Why should we care?
Why should we care about any further investigation of the money that disappeared from the Tony and Barbara Matulich Charitable Trust?
After all, the farming couple that established the trust died in 2002 and 2012. It wasn’t like the money was taken from them personally.
The transfer of most of the trust’s money took place more than five years ago. No one was really hurt, some might say—charities just didn’t get unexpected windfalls that they had not expected.
Trustees of charitable trusts have a lot of leeway in the way they invest money in the trusts, and investments involve risk. Money managers can’t be held responsible if some investments fail, some people say.
A civil court judge’s ruling in the lawsuit brought by the Community Foundation of San Benito County—that Mitchell Dabo unlawfully transferred more than $640,000 from the trust and should therefore pay the foundation $1.74 million in damages settled the matter, right?
Mitchell Dabo was a longtime friend of the Matulich family—he began working on their farm when he was 12. He had served on the county school board for years and filled out tax returns for them and hundreds of their neighbors for years. If they couldn’t trust him, whom could they trust?
Mitchell Dabo, the grandson of immigrants who married into a well-known family, was generally considered to be a nice guy. He had helped his mom run her liquor store and advised neighbors on real estate deals and counseled people how to protect their loved ones. He shouldn’t be prosecuted for a mistakes, he and his friends say.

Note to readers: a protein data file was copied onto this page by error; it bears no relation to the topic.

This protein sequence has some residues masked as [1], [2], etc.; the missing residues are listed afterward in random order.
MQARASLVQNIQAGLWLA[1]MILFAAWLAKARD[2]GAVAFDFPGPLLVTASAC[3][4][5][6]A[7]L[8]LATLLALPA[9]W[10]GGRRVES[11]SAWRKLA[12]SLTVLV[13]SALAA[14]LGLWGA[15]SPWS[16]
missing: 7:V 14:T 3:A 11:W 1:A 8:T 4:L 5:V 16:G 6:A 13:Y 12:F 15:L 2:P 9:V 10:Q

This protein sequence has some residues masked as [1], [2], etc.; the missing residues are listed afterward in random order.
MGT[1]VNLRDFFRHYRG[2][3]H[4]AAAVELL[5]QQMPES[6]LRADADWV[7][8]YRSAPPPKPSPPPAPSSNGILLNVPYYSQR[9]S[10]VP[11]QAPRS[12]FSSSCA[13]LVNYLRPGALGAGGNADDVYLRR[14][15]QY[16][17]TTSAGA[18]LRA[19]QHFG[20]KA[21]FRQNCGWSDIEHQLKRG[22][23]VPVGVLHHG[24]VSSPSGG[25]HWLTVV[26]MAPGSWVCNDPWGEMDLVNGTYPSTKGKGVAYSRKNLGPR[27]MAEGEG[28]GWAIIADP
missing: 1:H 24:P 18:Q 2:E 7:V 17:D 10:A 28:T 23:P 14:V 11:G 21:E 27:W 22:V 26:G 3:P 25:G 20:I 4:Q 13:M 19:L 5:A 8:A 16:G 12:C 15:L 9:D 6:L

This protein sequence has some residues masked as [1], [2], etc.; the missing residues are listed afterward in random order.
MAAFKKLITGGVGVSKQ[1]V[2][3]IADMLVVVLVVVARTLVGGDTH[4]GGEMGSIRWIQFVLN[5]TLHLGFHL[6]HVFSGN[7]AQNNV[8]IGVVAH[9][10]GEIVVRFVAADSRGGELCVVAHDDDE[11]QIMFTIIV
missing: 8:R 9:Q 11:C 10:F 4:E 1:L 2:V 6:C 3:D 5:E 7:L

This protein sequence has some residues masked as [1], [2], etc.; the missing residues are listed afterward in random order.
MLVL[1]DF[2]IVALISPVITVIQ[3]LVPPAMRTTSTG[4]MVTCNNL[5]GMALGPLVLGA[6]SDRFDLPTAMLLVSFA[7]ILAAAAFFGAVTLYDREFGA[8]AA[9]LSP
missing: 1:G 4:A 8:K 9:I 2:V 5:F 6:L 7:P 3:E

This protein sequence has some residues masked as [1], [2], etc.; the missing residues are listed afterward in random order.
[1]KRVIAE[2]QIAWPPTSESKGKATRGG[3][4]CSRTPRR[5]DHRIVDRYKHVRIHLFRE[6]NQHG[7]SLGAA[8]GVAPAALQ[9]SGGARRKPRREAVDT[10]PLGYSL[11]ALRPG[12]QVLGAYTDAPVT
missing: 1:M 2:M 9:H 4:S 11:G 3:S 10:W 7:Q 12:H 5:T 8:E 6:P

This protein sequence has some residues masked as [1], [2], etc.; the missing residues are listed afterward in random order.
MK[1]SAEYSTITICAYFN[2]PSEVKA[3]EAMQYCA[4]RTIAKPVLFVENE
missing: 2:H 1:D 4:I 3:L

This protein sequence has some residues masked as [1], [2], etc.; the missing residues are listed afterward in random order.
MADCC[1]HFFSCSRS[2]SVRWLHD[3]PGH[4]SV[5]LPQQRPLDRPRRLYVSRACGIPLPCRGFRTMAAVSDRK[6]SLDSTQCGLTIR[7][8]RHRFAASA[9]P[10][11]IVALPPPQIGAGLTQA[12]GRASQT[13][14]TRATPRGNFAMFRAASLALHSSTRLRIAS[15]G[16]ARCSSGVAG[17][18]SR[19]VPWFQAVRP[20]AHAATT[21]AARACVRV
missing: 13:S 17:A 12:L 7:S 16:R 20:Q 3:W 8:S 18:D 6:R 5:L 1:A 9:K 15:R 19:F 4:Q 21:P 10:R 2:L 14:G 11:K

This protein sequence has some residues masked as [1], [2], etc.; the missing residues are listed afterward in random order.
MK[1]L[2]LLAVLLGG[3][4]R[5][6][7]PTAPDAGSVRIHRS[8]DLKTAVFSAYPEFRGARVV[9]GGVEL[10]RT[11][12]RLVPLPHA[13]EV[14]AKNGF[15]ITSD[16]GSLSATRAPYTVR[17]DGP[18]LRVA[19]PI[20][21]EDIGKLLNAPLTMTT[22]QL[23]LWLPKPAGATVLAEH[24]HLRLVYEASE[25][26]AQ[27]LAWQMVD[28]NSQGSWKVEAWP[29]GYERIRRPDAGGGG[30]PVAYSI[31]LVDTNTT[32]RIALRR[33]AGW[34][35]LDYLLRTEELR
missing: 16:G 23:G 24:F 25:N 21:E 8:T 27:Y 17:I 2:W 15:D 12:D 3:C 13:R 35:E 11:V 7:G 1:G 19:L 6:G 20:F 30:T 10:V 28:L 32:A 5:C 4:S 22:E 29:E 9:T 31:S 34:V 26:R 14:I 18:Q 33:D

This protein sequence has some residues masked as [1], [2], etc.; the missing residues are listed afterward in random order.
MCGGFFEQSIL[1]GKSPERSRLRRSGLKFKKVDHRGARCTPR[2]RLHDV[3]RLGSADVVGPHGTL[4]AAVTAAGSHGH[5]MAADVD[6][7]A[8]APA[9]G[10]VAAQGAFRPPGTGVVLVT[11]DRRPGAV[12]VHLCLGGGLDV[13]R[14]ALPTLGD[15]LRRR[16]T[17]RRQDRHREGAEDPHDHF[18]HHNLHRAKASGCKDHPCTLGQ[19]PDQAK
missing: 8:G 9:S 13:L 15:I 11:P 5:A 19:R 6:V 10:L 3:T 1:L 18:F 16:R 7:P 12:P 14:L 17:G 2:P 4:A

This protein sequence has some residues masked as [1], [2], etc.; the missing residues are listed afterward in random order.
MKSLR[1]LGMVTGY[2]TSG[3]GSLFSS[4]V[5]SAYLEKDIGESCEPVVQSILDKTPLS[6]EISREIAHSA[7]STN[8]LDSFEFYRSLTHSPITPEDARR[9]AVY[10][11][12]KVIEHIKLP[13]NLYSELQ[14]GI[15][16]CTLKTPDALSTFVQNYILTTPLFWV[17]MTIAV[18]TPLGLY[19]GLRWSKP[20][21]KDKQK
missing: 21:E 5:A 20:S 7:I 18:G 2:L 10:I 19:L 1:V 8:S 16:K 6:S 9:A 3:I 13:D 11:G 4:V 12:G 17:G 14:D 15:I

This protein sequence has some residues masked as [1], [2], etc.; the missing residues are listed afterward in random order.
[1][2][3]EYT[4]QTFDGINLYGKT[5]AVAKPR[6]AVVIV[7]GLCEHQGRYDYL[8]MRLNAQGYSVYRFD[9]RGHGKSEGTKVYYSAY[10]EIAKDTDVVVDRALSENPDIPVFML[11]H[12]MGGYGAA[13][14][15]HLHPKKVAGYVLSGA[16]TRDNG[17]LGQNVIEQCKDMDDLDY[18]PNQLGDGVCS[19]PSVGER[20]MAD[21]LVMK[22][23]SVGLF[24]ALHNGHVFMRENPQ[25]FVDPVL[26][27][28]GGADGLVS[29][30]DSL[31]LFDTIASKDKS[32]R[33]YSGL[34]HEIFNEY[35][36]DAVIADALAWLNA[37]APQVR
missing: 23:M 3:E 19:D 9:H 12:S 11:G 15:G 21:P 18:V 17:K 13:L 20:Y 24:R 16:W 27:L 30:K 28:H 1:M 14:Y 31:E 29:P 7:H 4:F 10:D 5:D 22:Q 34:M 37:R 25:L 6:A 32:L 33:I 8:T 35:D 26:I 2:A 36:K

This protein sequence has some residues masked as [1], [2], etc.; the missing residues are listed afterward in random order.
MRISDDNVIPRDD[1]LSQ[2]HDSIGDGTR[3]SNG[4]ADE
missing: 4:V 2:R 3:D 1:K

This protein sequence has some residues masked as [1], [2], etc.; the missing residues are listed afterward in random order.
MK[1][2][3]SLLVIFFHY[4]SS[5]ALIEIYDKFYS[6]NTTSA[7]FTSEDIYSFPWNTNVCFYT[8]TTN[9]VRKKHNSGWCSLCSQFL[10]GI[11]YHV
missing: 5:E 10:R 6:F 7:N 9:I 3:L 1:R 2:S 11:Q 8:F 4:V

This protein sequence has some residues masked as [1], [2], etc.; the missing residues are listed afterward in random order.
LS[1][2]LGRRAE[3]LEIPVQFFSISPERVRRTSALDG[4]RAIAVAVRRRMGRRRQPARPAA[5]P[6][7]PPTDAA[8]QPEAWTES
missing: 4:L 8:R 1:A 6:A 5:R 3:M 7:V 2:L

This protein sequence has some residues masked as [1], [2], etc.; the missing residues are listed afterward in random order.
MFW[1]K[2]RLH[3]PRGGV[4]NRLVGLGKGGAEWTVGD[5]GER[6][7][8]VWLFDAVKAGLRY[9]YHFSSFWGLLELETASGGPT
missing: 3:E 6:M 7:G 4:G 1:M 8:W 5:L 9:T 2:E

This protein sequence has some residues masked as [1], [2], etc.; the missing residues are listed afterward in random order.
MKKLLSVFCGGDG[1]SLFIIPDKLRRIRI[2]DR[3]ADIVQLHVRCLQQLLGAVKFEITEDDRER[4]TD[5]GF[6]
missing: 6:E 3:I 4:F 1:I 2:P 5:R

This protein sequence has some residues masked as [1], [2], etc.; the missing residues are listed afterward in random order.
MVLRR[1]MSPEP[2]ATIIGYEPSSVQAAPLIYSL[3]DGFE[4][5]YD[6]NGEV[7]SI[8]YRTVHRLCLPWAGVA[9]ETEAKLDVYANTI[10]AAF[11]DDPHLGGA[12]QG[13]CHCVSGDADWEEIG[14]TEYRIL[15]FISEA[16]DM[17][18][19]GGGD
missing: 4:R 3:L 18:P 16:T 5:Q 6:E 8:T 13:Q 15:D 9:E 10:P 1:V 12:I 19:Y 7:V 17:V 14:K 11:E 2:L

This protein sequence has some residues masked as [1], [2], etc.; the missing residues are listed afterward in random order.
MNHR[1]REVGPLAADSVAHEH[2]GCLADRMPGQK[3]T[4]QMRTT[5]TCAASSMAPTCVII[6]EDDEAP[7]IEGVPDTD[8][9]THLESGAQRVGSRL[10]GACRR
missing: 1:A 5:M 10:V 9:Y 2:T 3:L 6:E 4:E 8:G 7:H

Investigations of possible financial crimes—so-called white-collar crimes—can be complicated and expensive. These issues are best handled by regulatory agencies, not by taxpayer-funded law enforcement agencies, it can be argued.
We should care. And here’s why.
Tony and Barbara Matulich chose to be philanthropic and donated a sizeable portion of their hard-earned fortune, which had been built with the sweat and tears of years in their fields and orchards, back to their community. It was a legacy gift that could have been transformative. They fully expected the bulk of the their charitable trust to be distributed by the Community Foundation for San Benito County to local charities. There was more than $650,000 in it when Barbara Matulich died in 2012. Think of all the good deeds their act of generosity could have funded in this community.
But most of that money was transferred by Mitchell Dabo to accounts controlled by him.
Federal and state agencies say that taking advantage of seniors is a growing and serious problem in California and across the United States. Seniors are especially susceptible to scams and schemes by con-artists, especially by people they trust. Licensing agencies can only control licenses, not the actions of unscrupulous, self-styled experts who prey, with or without licenses or credentials, on suspecting couples. Failure to investigate these crimes not only fails to provide justice for folks like Tony and Barbara Matulich, but also sends a signal that the justice system favors the powerful and connected, and has no patience for helping provide justice for the vulnerable.
The lawsuit brought by the Community Foundation did not simply represent a private civil dispute. A Superior Court judge ruled that Mitchell Dabo violated state probate laws and denied local charities money that had been promised them. Every citizen—every grade school student—understands that taking money that doesn’t belong to you is wrong, and that it in many instances it’s a crime punishable by fines and imprisonment.
We need to trust our friends. We need to trust our advisers. We need to trust our elected officials. We need to trust our law enforcement agencies.
That’s why we should care.